By Mark Kitchin
In some ways coaching Kinnelon boys basketball will be a new experience for Matt Arroyo, but there will also be times that coaching the Colts will also be strangely familiar. His past experiences of coaching at a Group I size school should benefit future Kinnelon teams.
The Paterson native has spent all summer learning about his players and their capabilities on the basketball court. He can’t wait to better implement strategies that will help them succeed in the winter months.
“I want them to gain confidence and the belief that they can win,” Arroyo said. “To win games we have to play as a team and everyone has to do their part.”
Arroyo replaces Sean Rivers, who had a respectable eight-year run with the Colts before he and his family moved to Texas last spring. Last season Kinnelon finished 8-17 but ended Rivers’ reign with a bang due to a 51-50 state tournament upset of Mountain Lakes. The Colts’ victory was astounding since they lost to the Lakers by 40 points in a regular season game the previous week.
Kinnelon lost a sizable number of seniors to graduation which should make Arroyo’s task of implementing his offensive and defensive systems a little bit easier.
Arroyo was a 3-sport athlete at the Passaic County Technical Institute but did not play varsity basketball at the school. However, he always had a love for the game which grew stronger while attending Bucknell University. He graduated the school with a history degree. He taught history at Midland Park for the past 11 years while coaching basketball in various positions for nine of those seasons. From 2010 to 2012 he coached the Midland Park boys varsity team to a 27-30 mark and a pair of state tournament appearances.
“My style coming from Midland Park would be like any Group I school,” Arroyo said. “I have to adapt with what I have. I’d love to press and run but depending on who I have I may have to slow it down. Ideally you want to play good defense and keep a team close to give the team a chance to win.”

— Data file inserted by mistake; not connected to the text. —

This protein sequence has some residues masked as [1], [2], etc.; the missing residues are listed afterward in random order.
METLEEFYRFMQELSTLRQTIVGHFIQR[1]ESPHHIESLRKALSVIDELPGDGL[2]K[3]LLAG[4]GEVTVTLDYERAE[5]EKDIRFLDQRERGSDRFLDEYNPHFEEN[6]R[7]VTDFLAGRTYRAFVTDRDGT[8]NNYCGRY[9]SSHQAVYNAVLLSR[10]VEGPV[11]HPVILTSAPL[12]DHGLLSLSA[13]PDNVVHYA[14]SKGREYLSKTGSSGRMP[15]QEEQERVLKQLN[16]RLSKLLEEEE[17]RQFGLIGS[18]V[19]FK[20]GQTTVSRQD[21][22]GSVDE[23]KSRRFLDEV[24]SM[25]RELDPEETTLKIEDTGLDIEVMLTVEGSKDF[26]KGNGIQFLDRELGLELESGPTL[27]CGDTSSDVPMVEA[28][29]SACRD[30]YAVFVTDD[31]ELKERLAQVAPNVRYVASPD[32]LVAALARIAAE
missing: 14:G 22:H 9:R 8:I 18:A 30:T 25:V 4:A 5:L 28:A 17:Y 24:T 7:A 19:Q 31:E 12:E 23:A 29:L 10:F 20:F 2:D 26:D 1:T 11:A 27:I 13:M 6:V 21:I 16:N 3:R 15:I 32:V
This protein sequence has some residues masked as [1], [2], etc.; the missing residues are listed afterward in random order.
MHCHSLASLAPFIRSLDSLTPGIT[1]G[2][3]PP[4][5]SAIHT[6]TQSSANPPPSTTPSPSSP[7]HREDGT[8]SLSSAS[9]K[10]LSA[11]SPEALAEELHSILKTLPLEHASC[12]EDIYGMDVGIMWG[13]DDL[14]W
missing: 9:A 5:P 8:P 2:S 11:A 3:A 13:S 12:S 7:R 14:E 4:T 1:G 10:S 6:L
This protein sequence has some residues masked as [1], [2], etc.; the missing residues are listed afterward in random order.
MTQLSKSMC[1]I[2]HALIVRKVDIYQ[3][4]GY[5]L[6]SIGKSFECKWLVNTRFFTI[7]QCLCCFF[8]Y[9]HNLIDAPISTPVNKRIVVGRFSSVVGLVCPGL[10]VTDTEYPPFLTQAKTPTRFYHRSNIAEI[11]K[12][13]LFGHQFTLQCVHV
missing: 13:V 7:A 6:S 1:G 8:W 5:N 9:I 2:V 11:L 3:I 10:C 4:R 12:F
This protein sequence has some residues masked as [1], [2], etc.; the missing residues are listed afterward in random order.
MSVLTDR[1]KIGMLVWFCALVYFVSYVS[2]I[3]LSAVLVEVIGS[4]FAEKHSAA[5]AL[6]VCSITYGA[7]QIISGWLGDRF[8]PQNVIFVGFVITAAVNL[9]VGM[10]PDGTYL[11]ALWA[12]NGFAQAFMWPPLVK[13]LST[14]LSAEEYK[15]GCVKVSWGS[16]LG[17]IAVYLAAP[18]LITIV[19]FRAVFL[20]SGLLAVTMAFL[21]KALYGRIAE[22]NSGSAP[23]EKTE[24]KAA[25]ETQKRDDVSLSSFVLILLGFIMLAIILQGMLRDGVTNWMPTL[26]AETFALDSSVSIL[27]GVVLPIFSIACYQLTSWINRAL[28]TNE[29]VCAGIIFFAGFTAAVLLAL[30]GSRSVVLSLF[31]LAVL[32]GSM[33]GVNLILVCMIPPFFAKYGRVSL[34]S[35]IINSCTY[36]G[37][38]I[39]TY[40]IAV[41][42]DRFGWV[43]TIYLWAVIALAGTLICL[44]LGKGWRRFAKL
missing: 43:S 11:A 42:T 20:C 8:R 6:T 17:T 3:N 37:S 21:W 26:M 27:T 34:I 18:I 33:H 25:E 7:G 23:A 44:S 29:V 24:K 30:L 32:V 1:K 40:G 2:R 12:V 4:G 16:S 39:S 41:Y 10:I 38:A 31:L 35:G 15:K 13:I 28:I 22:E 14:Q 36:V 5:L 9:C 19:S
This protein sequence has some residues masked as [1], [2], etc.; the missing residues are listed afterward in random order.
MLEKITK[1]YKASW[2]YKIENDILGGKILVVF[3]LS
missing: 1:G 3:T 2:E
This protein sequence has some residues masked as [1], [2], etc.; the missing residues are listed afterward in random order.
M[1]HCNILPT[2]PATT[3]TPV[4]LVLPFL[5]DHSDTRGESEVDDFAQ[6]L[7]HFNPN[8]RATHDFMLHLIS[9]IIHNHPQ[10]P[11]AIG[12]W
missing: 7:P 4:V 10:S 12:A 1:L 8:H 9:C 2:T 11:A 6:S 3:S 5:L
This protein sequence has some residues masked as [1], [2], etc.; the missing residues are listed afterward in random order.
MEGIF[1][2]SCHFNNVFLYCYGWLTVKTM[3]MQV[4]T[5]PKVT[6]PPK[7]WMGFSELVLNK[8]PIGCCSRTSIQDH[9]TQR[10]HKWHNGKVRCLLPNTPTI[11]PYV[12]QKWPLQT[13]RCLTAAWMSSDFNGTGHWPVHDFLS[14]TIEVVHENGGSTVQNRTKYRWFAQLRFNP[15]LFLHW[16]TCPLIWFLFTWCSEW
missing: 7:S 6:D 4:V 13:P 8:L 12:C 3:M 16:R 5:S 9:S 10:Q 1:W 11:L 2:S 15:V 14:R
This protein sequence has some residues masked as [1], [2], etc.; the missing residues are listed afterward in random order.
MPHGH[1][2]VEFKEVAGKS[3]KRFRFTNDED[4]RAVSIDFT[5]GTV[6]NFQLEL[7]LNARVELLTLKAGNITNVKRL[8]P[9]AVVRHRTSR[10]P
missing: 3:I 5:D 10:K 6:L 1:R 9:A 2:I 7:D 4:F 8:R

Arroyo had heard about the Kinnelon program and felt it was somewhat comparable to Pequannock, another Morris County team that Midland Park had played over the years. His experiences at tiny Midland Park also gave him experience in how to keep a small school team competitive against bigger opponents. It also helped that Kinnelon High had an opening for a history teacher so Arroyo could be on the school grounds during the day.
Arroyo wasn’t officially hired in June. He met with his players over the summer. Instead of going to a team camp or joining a summer league, Arroyo thought it best that the Colts keep their summer program a low-key affair. They would meet for open gym nights to drill, scrimmage and get a better idea of how to move forward as a team.
“We just kept everything in house,” Arroyo said. “Keeping everyone together was the most difficult part. An average of at least 16 kids showed up every session.”
Arroyo doesn’t like the work rebuilding. He acknowledges that next season will certainly be one of transition, but it doesn’t mean that the Colts can’t have some success and fun on the court next winter.
“I’m hoping the kids pick things up and are excited about learning,” Arroyo said. “They impressed me as being a hard working bunch.”